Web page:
|Brian Donahue on 4 Sep 2007 17:53:57 -0000|
I'm currently wrestling with the best structure for a seemingly simple app I'm working on, and am hoping someone on this list can offer some sage advice. I should let you know first off that I am currently NOT using Rails for this, as I'm still most competent with .NET, am working with another .NET guy, and we're trying out the Monorail project for .NET. If you haven't deleted this email yet, let me add that I'm not adamantly opposed to giving it a shot in Rails, I currently am more concerned about getting the browser/server interaction "right."
Basically, the UI has a list of items as the central content, and a bunch of "drop zones" on the right, to which you can drag and drop any of the items in the list. Clicking on the "drop zone" then displays the list of items that have been "dropped" there (and you can drop them somewhere else if you like). The drop zones can be thought of as lists with certain criteria declared. Dropping an item basically just sets the properties on that item to match the list criteria, and the counts/lists for each zone are retrieved by querying on those criteria. It *is* possible for an item to be in two different lists (or zones) if they have some overlapping criteria (for example, if something has been dropped in the "End of week" list, on Friday it will also be in the "Today" list)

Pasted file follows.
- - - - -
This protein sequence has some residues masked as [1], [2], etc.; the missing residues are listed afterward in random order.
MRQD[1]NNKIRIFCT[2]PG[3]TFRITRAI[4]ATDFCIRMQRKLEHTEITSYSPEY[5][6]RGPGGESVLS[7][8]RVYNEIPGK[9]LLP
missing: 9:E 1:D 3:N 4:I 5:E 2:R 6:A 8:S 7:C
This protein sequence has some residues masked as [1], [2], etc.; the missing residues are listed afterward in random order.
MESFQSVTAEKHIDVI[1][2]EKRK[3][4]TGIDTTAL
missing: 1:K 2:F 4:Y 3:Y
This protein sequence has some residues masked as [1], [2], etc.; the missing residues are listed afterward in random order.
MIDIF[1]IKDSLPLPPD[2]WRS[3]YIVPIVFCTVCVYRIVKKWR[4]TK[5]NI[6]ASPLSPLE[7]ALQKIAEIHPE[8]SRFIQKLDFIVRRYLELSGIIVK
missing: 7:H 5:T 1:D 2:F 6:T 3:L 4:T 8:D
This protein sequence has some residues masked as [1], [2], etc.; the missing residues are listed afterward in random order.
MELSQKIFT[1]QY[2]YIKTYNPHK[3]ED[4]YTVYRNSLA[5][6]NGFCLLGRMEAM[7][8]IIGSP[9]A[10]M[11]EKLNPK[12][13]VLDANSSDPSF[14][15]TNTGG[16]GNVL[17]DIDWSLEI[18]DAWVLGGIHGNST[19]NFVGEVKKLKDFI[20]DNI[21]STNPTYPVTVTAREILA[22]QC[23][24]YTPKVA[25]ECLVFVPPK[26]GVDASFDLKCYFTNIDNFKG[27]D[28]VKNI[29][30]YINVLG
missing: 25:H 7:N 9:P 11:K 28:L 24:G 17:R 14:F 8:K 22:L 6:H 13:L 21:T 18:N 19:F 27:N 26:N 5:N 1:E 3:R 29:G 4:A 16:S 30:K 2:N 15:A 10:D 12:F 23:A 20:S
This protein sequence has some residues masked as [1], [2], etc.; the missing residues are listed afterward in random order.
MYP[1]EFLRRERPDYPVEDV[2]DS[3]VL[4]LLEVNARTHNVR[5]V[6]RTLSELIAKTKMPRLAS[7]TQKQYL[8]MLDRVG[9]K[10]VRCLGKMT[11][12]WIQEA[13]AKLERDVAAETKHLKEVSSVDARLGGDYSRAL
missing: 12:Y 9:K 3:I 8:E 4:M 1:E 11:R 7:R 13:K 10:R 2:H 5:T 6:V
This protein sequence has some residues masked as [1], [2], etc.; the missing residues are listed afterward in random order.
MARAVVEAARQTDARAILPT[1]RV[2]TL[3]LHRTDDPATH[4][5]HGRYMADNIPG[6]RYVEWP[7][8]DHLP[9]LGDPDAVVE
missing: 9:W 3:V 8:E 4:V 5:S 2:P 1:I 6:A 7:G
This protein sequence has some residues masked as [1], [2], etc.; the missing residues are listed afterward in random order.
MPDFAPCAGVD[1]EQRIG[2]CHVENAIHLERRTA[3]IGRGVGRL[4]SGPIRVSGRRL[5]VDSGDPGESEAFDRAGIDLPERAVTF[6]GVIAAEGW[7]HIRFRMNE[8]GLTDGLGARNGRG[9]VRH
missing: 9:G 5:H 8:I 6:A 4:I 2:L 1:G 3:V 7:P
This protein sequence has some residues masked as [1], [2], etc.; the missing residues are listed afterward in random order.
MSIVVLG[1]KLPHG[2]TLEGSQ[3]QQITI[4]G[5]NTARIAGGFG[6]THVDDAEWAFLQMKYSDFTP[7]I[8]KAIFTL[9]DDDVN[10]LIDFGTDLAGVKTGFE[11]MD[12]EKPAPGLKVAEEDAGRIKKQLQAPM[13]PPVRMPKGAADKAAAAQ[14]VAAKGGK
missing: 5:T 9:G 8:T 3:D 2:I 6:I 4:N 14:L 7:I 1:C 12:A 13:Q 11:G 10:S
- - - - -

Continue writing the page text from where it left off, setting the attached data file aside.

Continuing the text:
So here are some rough specs (I would say user stories, but I don't feel like typing the whole "as a ____ I want to ___ yadda yadda")
1) Create an item in the current list - the item would show up at the bottom of the list, and be set with the correct attributes for that list. As mentioned above, if the item is eligible for any other lists/zones their counts would be updated appropriately on the right.
2) drag an item from the main list to another list/zone. Attributes will be set accordingly, and the item count for that zone will be incremented, as well as any other zones that the item is now eligible for. If the item is no longer eligible for the original list, it will be removed from the display.
That covers the two main scenarios. It *feels* to me like I have two choices.
1) Maintain a client-side list of items that is fetched on the first page load. Each time an item is created, updated, or deleted, I can make the appropriate REST call, and if successful, update the client-side list accordingly, re-run all the counts for drop zones, and re-display the current list (or try to smartly add/remove the item to the current list).
2) Each time an item is created, updated, or deleted, I can make the appropriate REST call, re-fetch the entire item list, and re-run all the counts for drop zones, and re-display the current list.
#1 seems to have the disadvantage of being able to easily get out of sync with server-side data, especially if multiple browser windows are open, etc. #2, seems to be overkill to re-fetch all that data each time (although admittedly it probably wouldn't be a HUGE request).
Thoughts, anyone? I am open to hearing how Rails would help if it is specific to my problem - beyond that, I dont' really need to be sold on Rails. I think Rails is awesome (even went to RailsConf 1.0), it's just not easy to jump into as a consultant, when I have been doing .NET for so long, and my clients all support it, etc. This is an internal project though, so I may end up going that way, but I also would like to get some Monorail experience for the clients that I have to do .NET with, at least I could escape the horror of ASP Webforms.
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